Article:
Group of women

The Woman-Identified Elixir of Life

Radicalesbians and Victoria Woodhull

Feminism, according to Merriam-Webster, “is the belief that men and women should have equal rights and opportunities” (Credit). This simple idea has been expressed and fought for in many different ways over the years. We separated the phases of feminism into waves, each with its own unique fights and desires. The first wave of feminism happened from the late nineteenth century to the early twentieth century. This wave focused mostly on woman’s suffrage, or the right to vote. It was also mainly driven by straight, white, cisgender, middle class women (Credit). These women knew that they needed to be able to make political decisions if they were going to be able to do anything about the other problems they wanted to fix. Once the right to vote was acquired, it prompted the second wave of feminism (Credit). Which was from the 1960’s to the 1990’s (Credit). The second wave focused mostly “on the workplace, sexuality, family, and reproductive rights” (Credit).

Victoria Woodhull was a part of the first wave of feminism. She was born in Homer, Ohio in 1838. As a child, she worked as a clairvoyant in her abusive father’s traveling carnival show. She got married at fifteen to escape her violent father, but left her husband after only five years because he was an alcoholic (Credit). She remarried in 1866, and two years later, her and her family moved to New York City. Because of her talents as a clairvoyant, her sister and she became the spiritual advisers to Cornelius Vanderbilt, who in turn helped with their finances on Wall Street. The sisters opened a brokerage house in 1870. In the same year, they started a newspaper that promoted women’s suffrage, and Victoria announced that she would run for President of the United States. She got nominated in 1872 for the Equal Rights Party. Although popular with other women who believed in her platform, she lost because those women could not actually vote yet. After divorcing her second husband, she moved in 1878 to England where she married again. She stayed active in the woman’s suffrage movement until she died in 1927 (Credit).

Victoria Woodhull was a free love advocate, believing sex shouldn’t be confined to marriage, and wrote “The Elixir of Life: or, Why Do We Die?” which suggested that women’s sexual desire was just as important as a man’s. This meant she though sex should be enjoyed by both men and women. She felt that the idea that sex is all about the man’s pleasure was ridiculous. She said, “It is a fact terrible to contemplate, yet it is nevertheless true, and ought to be pressed upon the world for its recognition: that fully one-half of all women seldom or never experience any pleasure whatever in the sexual act” (Kolmar & Bartkowski, 2010, pp. 86-88). Because of her belief in “free love,” Woodhull was legally charged with adultery. To combat the “personal attacks from political enemies” during her campaign for presidency, she reported on the sexual scandals of Luther Challis and Henry Ward Beecher. Beecher was a respected minister and Challis was a stockbroker. This got her “arrested and tried for sending obscene information through the mail” and she “spent the election night in prison” (Credit).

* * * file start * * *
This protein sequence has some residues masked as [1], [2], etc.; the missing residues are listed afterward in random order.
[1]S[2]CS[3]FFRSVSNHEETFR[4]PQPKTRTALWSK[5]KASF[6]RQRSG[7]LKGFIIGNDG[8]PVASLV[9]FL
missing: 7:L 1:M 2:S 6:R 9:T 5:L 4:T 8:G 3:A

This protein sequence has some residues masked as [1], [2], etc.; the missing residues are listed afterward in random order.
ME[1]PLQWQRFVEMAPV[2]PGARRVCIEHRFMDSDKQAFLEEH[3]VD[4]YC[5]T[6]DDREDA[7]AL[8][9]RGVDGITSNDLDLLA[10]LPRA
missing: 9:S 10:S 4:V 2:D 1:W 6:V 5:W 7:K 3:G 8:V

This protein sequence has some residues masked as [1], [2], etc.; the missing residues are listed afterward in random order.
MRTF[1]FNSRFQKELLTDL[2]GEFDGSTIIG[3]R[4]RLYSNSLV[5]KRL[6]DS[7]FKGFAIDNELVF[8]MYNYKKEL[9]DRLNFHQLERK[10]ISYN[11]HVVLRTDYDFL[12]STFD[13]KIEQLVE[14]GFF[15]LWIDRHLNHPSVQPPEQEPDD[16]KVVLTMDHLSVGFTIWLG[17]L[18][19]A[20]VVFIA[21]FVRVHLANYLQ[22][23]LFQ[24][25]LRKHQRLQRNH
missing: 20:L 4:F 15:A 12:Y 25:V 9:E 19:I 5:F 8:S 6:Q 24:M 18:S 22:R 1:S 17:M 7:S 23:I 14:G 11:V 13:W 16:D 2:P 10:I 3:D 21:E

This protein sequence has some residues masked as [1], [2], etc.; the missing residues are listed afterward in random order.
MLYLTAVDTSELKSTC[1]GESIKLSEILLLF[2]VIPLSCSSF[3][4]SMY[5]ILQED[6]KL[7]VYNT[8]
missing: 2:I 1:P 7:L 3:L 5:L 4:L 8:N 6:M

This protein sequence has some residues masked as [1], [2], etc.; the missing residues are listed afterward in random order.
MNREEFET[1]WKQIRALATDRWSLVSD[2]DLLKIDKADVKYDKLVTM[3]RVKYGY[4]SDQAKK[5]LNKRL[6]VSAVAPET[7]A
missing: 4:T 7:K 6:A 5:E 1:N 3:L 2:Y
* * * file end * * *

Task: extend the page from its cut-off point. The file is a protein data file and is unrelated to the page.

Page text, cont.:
During the second wave of feminism, Betty Friedan, the first president of the National Organization for Women, or NOW, said that lesbians were threatening the feminist movement, because “they distracted from the goals of gaining economic and social equality for women.” Many feminists in NOW “felt that lesbian issues were irrelevant to the majority of women and would hinder the feminist cause, and that identifying the movement with lesbians and their rights would make it harder to win feminist victories.” Many lesbian feminists split off from NOW and made their own groups. One group, founded in 1970, was the “Lavender Menace” which ambushed the Second Congress to Unite Women, which was sponsored by NOW. The congress had left out lesbian rights issues from their itinerary. The Lavender Menace group turned the lights off at the conference and when they came back on they had shirts with “Lavender Menace” on them. They then handed out “The Woman-Identified Woman” manifesto (Credit).

“The Woman-Identified Woman” was about how the word ‘lesbian’ was used to insult women and keep them in line with social norms. An important piece of this manifesto was as follows:

For in this sexist society, for a woman to be independent means she can’t be a woman-she must be a dyke. That in itself should tell us where women are at. It says as clearly as can be said: women and person are contradictory terms. For a lesbian is not considered a ‘real woman.’ And yet, in popular thinking, there is really only one essential difference between a lesbian and other women: that of sexual orientation-which is to say, when you strip off all the packaging, you must finally realize that the essence of being a ‘woman’ is to get fucked be men. (Kolmar & Bartkowski, 2010, pp. 197-200)

When given the context of why this group came to be, it is clear that the lesbian feminists are angry that they were denied a spot in NOW because of their sexual preference; they didn’t want to be fucked by men, so they weren’t ‘women’ enough.

Victoria Woodhull and the Radicalesbians both were fighting for sexual freedom. The only difference was their sexualities.

 

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Kolmar, W. K., & Bartkowski, F. (2010). Feminist Theory (Third ed.). New York: David Patterson.

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